I also disagree that Beckford has been a mistake. Everton got him on a free and he finished with 10 goals and one of the top 20 goals per minute ratios in the Premier League. He’s got a lot to work on but he should be a capable backup at least for a few years. Moyes just has to realize he can’t play as a lone striker.

      I completely agree with Moyes being more pragmatic when it comes to selling players like Pienaar. We lost money on that deal certainly. I think Moyes was afraid to lose him after the great end to 09/10 and foolishly thought Pienaar would sign eventually.

      Love the podcast and hope to hear from you guys over the summer.

      1. The thing with Pienaar though is Moyes repeatedly said last summer that he was willing to let Pienaar to leave on free after his contract expired. Moyes said he hoped Pienaar would sign a new contract, but was realisitc. The fact that he got 3 million pounds for Pienaar, who had an awful World Cup and first half of the season, and only had 6 months on his contract was a pretty good deal. Especially considering he hasn’t exactly done anything at Spurs so far. If Moyes was going to sell him it would have been done after 08/09 season, but Moyes has always said he would keep him.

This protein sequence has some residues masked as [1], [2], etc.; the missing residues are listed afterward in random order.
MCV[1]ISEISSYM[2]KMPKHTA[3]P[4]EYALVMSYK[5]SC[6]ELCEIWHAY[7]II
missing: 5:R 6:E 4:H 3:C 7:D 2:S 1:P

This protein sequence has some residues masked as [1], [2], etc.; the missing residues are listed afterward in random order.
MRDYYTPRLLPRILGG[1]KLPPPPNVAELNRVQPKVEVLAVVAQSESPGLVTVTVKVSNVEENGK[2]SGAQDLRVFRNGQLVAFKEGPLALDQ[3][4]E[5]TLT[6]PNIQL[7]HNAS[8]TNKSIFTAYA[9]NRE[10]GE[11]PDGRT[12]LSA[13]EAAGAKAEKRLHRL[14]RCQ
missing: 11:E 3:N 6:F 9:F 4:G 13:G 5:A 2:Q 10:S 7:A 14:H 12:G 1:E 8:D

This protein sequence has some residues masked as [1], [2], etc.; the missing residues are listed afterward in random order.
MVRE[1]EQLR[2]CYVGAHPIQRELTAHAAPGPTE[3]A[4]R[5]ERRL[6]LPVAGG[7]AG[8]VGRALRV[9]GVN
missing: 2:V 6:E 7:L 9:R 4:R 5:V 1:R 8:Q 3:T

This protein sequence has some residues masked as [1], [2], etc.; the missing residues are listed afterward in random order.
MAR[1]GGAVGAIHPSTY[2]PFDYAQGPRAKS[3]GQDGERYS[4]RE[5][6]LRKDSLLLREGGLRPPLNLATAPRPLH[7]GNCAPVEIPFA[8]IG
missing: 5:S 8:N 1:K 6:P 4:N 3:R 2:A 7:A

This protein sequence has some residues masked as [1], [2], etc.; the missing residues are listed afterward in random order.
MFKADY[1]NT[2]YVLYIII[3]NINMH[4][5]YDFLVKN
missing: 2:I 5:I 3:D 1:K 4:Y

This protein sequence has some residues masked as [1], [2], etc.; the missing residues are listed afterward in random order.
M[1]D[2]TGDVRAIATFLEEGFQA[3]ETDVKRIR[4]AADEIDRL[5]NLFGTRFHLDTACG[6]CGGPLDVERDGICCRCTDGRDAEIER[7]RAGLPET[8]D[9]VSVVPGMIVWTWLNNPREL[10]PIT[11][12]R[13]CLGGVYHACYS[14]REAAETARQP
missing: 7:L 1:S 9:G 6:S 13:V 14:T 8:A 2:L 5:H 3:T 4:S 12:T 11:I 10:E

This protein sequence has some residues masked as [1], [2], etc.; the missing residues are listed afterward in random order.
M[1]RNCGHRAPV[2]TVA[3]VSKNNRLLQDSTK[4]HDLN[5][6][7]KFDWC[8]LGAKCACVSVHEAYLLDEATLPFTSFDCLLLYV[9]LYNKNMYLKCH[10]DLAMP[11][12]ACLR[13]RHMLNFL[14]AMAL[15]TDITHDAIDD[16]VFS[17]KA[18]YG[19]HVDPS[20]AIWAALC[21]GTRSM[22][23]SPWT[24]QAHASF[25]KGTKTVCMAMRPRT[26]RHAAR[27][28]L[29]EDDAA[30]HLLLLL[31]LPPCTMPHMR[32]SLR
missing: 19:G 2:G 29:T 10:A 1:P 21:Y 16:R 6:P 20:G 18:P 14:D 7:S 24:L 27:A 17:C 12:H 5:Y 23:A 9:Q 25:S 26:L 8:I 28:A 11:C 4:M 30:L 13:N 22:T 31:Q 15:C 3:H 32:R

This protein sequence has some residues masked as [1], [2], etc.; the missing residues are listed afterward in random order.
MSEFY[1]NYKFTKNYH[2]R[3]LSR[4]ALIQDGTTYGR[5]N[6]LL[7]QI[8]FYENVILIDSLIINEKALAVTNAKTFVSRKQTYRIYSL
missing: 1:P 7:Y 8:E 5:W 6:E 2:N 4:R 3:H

1. Moyes Squad has never been strong in ALL places though has it? Not because he has been poor, but because injuries have not served him or his players well and it’s led to a kind of ‘next season’ mentality. The building becomes something stable in the end, but if they continue in this same culture they can’t move forward right? Or am I wrong?

          1. The past few seasons have started out so poorly that the “next season” mentality does seem prevalent in the club. What I find interesting is that the players only really seem to gain that fire, tenacity and effort after the chips are down. There will be numerous injuries to big players and pundits will start discussing relegation and then all of a sudden, Everton become a scrappy team again, pushing on to the top half of the table.